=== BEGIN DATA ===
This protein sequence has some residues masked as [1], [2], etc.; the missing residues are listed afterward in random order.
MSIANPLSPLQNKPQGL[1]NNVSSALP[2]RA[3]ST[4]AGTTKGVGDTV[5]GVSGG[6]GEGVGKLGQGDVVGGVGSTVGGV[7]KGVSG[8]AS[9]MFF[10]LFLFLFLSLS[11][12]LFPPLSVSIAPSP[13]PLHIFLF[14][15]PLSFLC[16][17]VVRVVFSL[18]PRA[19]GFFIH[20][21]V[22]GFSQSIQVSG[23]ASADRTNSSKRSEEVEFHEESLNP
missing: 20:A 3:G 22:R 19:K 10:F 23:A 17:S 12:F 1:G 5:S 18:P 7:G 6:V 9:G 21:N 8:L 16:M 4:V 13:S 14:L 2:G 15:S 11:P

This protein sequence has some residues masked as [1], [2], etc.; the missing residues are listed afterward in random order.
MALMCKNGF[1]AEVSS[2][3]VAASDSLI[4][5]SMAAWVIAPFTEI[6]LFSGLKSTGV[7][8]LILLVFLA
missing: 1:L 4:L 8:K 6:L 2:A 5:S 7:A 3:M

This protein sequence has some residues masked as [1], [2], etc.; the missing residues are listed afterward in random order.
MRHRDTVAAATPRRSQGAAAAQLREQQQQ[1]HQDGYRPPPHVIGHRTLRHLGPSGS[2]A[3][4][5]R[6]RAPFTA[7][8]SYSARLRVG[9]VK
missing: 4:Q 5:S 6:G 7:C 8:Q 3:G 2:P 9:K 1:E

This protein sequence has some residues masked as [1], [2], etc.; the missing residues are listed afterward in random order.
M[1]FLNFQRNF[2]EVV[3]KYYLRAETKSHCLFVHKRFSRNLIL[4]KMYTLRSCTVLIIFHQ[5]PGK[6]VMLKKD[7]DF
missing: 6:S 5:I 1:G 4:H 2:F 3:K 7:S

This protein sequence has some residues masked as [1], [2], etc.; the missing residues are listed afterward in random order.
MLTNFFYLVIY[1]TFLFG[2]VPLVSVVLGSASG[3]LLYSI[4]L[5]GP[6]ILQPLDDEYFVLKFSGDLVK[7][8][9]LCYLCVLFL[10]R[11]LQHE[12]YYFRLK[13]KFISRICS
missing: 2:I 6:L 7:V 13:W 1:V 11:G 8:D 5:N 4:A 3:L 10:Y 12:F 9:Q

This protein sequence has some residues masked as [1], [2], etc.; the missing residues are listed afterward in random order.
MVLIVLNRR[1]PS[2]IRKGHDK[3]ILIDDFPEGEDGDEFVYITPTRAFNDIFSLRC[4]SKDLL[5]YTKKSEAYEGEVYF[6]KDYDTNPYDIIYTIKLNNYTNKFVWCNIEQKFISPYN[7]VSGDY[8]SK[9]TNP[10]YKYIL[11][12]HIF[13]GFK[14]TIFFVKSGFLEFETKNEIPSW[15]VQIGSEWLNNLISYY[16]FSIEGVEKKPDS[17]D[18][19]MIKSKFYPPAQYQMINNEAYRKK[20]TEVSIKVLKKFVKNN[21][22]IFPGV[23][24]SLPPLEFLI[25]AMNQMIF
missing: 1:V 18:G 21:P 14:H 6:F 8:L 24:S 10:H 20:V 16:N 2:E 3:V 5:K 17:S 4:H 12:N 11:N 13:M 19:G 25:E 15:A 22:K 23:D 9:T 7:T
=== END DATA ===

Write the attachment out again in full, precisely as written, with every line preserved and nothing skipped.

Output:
This protein sequence has some residues masked as [1], [2], etc.; the missing residues are listed afterward in random order.
MSIANPLSPLQNKPQGL[1]NNVSSALP[2]RA[3]ST[4]AGTTKGVGDTV[5]GVSGG[6]GEGVGKLGQGDVVGGVGSTVGGV[7]KGVSG[8]AS[9]MFF[10]LFLFLFLSLS[11][12]LFPPLSVSIAPSP[13]PLHIFLF[14][15]PLSFLC[16][17]VVRVVFSL[18]PRA[19]GFFIH[20][21]V[22]GFSQSIQVSG[23]ASADRTNSSKRSEEVEFHEESLNP
missing: 20:A 3:G 22:R 19:K 10:F 23:A 17:S 12:F 1:G 5:S 18:P 7:G 6:V 9:G 21:N 8:L 16:M 4:V 13:S 14:L 2:G 15:S 11:P

This protein sequence has some residues masked as [1], [2], etc.; the missing residues are listed afterward in random order.
MALMCKNGF[1]AEVSS[2][3]VAASDSLI[4][5]SMAAWVIAPFTEI[6]LFSGLKSTGV[7][8]LILLVFLA
missing: 1:L 4:L 8:K 6:L 2:A 5:S 7:A 3:M

This protein sequence has some residues masked as [1], [2], etc.; the missing residues are listed afterward in random order.
MRHRDTVAAATPRRSQGAAAAQLREQQQQ[1]HQDGYRPPPHVIGHRTLRHLGPSGS[2]A[3][4][5]R[6]RAPFTA[7][8]SYSARLRVG[9]VK
missing: 4:Q 5:S 6:G 7:C 8:Q 3:G 2:P 9:K 1:E

This protein sequence has some residues masked as [1], [2], etc.; the missing residues are listed afterward in random order.
M[1]FLNFQRNF[2]EVV[3]KYYLRAETKSHCLFVHKRFSRNLIL[4]KMYTLRSCTVLIIFHQ[5]PGK[6]VMLKKD[7]DF
missing: 6:S 5:I 1:G 4:H 2:F 3:K 7:S

This protein sequence has some residues masked as [1], [2], etc.; the missing residues are listed afterward in random order.
MLTNFFYLVIY[1]TFLFG[2]VPLVSVVLGSASG[3]LLYSI[4]L[5]GP[6]ILQPLDDEYFVLKFSGDLVK[7][8][9]LCYLCVLFL[10]R[11]LQHE[12]YYFRLK[13]KFISRICS
missing: 2:I 6:L 7:V 13:W 1:V 11:G 8:D 5:N 4:A 3:L 10:Y 12:F 9:Q

This protein sequence has some residues masked as [1], [2], etc.; the missing residues are listed afterward in random order.
MVLIVLNRR[1]PS[2]IRKGHDK[3]ILIDDFPEGEDGDEFVYITPTRAFNDIFSLRC[4]SKDLL[5]YTKKSEAYEGEVYF[6]KDYDTNPYDIIYTIKLNNYTNKFVWCNIEQKFISPYN[7]VSGDY[8]SK[9]TNP[10]YKYIL[11][12]HIF[13]GFK[14]TIFFVKSGFLEFETKNEIPSW[15]VQIGSEWLNNLISYY[16]FSIEGVEKKPDS[17]D[18][19]MIKSKFYPPAQYQMINNEAYRKK[20]TEVSIKVLKKFVKNN[21][22]IFPGV[23][24]SLPPLEFLI[25]AMNQMIF
missing: 1:V 18:G 21:P 14:H 6:F 8:L 24:S 10:H 20:V 16:N 2:E 3:V 5:K 17:S 4:H 12:N 11:N 13:M 19:G 25:E 15:A 22:K 23:D 9:T 7:T